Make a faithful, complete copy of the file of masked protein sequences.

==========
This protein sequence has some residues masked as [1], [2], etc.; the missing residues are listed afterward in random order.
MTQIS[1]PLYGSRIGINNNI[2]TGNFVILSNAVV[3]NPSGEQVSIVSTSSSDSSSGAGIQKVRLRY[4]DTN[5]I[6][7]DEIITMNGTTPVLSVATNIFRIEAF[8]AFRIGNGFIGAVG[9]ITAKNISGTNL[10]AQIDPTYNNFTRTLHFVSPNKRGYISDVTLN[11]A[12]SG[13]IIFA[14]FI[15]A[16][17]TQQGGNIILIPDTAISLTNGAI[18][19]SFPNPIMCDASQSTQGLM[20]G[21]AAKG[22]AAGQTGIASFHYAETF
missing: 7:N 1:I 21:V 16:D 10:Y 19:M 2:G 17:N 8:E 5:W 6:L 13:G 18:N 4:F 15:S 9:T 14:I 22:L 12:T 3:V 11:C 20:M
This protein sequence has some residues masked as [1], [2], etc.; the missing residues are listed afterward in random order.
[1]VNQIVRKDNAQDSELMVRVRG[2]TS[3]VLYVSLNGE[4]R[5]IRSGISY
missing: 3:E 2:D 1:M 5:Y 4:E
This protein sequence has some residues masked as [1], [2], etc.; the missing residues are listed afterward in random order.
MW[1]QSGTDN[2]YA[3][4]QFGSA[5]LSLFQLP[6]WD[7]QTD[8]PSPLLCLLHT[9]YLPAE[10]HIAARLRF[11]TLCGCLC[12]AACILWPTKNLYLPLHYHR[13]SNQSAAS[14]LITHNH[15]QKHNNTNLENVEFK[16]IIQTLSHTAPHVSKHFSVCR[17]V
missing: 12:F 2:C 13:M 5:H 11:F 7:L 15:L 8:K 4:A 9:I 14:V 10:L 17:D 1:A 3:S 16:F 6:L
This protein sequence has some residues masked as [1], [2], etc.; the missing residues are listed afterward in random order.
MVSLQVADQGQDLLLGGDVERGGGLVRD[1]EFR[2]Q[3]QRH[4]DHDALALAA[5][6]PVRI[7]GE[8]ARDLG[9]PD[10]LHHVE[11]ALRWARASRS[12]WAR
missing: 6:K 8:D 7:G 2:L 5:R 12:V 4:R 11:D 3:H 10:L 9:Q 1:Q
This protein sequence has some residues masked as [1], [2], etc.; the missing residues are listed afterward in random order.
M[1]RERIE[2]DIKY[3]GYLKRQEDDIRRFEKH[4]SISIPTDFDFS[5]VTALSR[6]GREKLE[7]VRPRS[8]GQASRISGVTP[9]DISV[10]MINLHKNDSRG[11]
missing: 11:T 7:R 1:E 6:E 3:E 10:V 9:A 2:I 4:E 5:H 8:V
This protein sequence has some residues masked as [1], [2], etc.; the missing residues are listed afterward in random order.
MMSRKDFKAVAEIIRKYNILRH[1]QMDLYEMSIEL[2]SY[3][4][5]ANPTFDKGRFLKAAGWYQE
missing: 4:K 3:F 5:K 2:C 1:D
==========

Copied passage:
This protein sequence has some residues masked as [1], [2], etc.; the missing residues are listed afterward in random order.
MTQIS[1]PLYGSRIGINNNI[2]TGNFVILSNAVV[3]NPSGEQVSIVSTSSSDSSSGAGIQKVRLRY[4]DTN[5]I[6][7]DEIITMNGTTPVLSVATNIFRIEAF[8]AFRIGNGFIGAVG[9]ITAKNISGTNL[10]AQIDPTYNNFTRTLHFVSPNKRGYISDVTLN[11]A[12]SG[13]IIFA[14]FI[15]A[16][17]TQQGGNIILIPDTAISLTNGAI[18][19]SFPNPIMCDASQSTQGLM[20]G[21]AAKG[22]AAGQTGIASFHYAETF
missing: 7:N 1:I 21:V 16:D 10:Y 19:M 2:G 17:N 8:E 5:W 6:L 13:G 18:N 4:F 15:S 9:T 14:I 22:L 12:T 3:V 11:C 20:M
This protein sequence has some residues masked as [1], [2], etc.; the missing residues are listed afterward in random order.
[1]VNQIVRKDNAQDSELMVRVRG[2]TS[3]VLYVSLNGE[4]R[5]IRSGISY
missing: 3:E 2:D 1:M 5:Y 4:E
This protein sequence has some residues masked as [1], [2], etc.; the missing residues are listed afterward in random order.
MW[1]QSGTDN[2]YA[3][4]QFGSA[5]LSLFQLP[6]WD[7]QTD[8]PSPLLCLLHT[9]YLPAE[10]HIAARLRF[11]TLCGCLC[12]AACILWPTKNLYLPLHYHR[13]SNQSAAS[14]LITHNH[15]QKHNNTNLENVEFK[16]IIQTLSHTAPHVSKHFSVCR[17]V
missing: 12:F 2:C 13:M 5:H 11:F 7:L 15:L 8:K 4:A 9:I 14:V 10:L 17:D 1:A 3:S 16:F 6:L
This protein sequence has some residues masked as [1], [2], etc.; the missing residues are listed afterward in random order.
MVSLQVADQGQDLLLGGDVERGGGLVRD[1]EFR[2]Q[3]QRH[4]DHDALALAA[5][6]PVRI[7]GE[8]ARDLG[9]PD[10]LHHVE[11]ALRWARASRS[12]WAR
missing: 6:K 8:D 7:G 2:L 5:R 12:V 4:R 11:D 3:H 10:L 9:Q 1:Q
This protein sequence has some residues masked as [1], [2], etc.; the missing residues are listed afterward in random order.
M[1]RERIE[2]DIKY[3]GYLKRQEDDIRRFEKH[4]SISIPTDFDFS[5]VTALSR[6]GREKLE[7]VRPRS[8]GQASRISGVTP[9]DISV[10]MINLHKNDSRG[11]
missing: 11:T 7:R 1:E 6:E 3:E 10:V 9:A 2:I 4:E 5:H 8:V
This protein sequence has some residues masked as [1], [2], etc.; the missing residues are listed afterward in random order.
MMSRKDFKAVAEIIRKYNILRH[1]QMDLYEMSIEL[2]SY[3][4][5]ANPTFDKGRFLKAAGWYQE
missing: 4:K 3:F 5:K 2:C 1:D